US-Bulgarian Hyperscience Raises $60M Series C In Attempt To Become A Global Leader In Enterprise Automation
A bit over a year after it raised its previous $30M round, the originally founded in Bulgaria document processing startup Hyperscience now announced another milestone – a $60M round C backed by one of the oldest VC firms in the US – Bessemer Venture Partners.
“We see Software-Defined Management as the future of automation in the enterprise. As investors with a thesis behind Automation-at-Scale, we aimed to invest in a business that drives value for its customers through automation not only by managing data input tasks but also by providing an ever-evolving ability to manage complex business processes. Hyperscience is that company,” said in an official statement the Bessemer partners Elliott Robinson and Mary D’Onofrio.
Hyperscience was founded in 2014 in Sofia by serial entrepreneur Peter Brodsky, and the engineers Krasimir Marinov and Vladimir Tzankov, who had worked together at Soundcloud. The company started with a simple idea – to automatically extract essential information from previously non-machine-readable documents, and structures that data into a format that can be used by any enterprise system, something for which enterprises spend around $60B. With this offering, Hyperscience managed to quickly gain prominent clients from financial services, government, insurance, and healthcare sectors. And not least the trust of investors like Stripes Group, FirstMark Ventures, and QBE Insurance Group.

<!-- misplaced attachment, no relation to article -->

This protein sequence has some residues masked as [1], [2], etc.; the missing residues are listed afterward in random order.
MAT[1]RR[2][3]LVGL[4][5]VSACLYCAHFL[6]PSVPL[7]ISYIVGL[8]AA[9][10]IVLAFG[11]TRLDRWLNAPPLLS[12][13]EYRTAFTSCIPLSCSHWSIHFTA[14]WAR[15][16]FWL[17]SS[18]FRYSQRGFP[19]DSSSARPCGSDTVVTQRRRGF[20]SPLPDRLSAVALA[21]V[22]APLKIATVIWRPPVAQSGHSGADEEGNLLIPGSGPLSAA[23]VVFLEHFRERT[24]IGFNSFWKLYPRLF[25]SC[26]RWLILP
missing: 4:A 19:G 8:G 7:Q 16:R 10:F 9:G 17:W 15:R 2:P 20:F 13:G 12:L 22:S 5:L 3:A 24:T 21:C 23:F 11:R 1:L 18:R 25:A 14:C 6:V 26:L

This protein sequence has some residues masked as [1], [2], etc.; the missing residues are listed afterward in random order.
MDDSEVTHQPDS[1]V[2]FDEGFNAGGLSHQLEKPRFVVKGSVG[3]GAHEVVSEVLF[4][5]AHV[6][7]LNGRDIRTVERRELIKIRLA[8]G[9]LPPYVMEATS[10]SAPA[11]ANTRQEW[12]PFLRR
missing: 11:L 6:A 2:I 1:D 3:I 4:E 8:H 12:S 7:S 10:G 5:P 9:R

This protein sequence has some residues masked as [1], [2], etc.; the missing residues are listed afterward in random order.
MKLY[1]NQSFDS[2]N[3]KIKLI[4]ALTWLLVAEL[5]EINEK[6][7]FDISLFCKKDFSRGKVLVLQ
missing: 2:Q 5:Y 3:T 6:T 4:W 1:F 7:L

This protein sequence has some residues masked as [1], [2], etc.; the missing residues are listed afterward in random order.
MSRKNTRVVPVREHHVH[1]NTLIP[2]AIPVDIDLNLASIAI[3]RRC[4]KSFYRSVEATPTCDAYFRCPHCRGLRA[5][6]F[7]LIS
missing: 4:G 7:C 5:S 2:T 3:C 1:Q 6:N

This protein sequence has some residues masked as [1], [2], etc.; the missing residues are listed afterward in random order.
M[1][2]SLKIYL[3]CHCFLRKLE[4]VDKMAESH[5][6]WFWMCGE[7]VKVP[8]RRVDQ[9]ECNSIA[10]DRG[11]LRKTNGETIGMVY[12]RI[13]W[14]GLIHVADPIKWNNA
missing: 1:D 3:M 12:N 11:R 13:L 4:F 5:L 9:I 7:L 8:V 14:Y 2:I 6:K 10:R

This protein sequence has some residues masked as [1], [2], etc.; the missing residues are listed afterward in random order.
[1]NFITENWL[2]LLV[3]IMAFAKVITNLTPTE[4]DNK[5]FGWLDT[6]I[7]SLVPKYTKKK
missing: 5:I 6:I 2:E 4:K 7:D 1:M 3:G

Now Hyperscience is preparing for the next step: ‘rewrite and improve the business processes themselves’. “
We imagine a future where enterprises build, run and manage business processes like software. By incorporating software development best practices, business processes will become measurable, scalable and automated by humans and ML working in tandem,” tells us co-founder Krasimir Marinov.
From reading documents to rewriting processes
Bessemer partners Robinson and D’Onofrio believe that Hyperscience is “poised to define the next generation of enterprise automation at scale.” One would wonder how a six-year-old company that has only begun commercializing its product in 2017 is planning to position itself as a leader, having in mind the competition in the robotic process automation (RPA) domain. Not least, in this space, we find companies like the Romanian born unicorn UiPath that has meanwhile reached a valuation of around $7B.
In a nutshell, RPA companies typically use AI to automate repetitive back-office tasks. In the case of Hyperscience this is usually data entry and processing of documents – it extracts data from handwritten and printed docs, and captures data points from semi-structured forms for banks, financial institutions, insurance companies, governments, and hospitals. Process claims, accelerating mortgage underwriting, or speeding up the back-office systems are some examples. For UiPath this means automating internal and back-office tasks in areas like accounting, human resources paperwork, and claims processing. All this is done via low-code platforms that actually allow non-programmers to automate processes.